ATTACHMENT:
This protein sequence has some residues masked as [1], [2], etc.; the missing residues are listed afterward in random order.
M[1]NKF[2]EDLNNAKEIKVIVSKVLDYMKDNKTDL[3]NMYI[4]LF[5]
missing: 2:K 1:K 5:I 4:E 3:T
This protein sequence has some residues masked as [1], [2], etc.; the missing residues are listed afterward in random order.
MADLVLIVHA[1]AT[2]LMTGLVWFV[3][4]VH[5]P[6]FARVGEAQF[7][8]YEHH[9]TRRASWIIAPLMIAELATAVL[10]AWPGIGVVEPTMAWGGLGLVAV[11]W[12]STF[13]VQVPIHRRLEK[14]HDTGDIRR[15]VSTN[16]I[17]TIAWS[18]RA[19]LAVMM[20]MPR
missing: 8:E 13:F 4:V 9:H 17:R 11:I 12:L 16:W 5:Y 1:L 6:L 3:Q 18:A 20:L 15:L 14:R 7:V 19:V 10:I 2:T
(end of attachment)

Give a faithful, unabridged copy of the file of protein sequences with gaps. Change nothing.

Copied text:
This protein sequence has some residues masked as [1], [2], etc.; the missing residues are listed afterward in random order.
M[1]NKF[2]EDLNNAKEIKVIVSKVLDYMKDNKTDL[3]NMYI[4]LF[5]
missing: 2:K 1:K 5:I 4:E 3:T
This protein sequence has some residues masked as [1], [2], etc.; the missing residues are listed afterward in random order.
MADLVLIVHA[1]AT[2]LMTGLVWFV[3][4]VH[5]P[6]FARVGEAQF[7][8]YEHH[9]TRRASWIIAPLMIAELATAVL[10]AWPGIGVVEPTMAWGGLGLVAV[11]W[12]STF[13]VQVPIHRRLEK[14]HDTGDIRR[15]VSTN[16]I[17]TIAWS[18]RA[19]LAVMM[20]MPR
missing: 8:E 13:F 4:V 9:H 17:R 11:I 12:L 16:W 5:Y 1:L 6:L 3:Q 18:A 20:L 15:L 14:R 7:V 19:V 10:I 2:T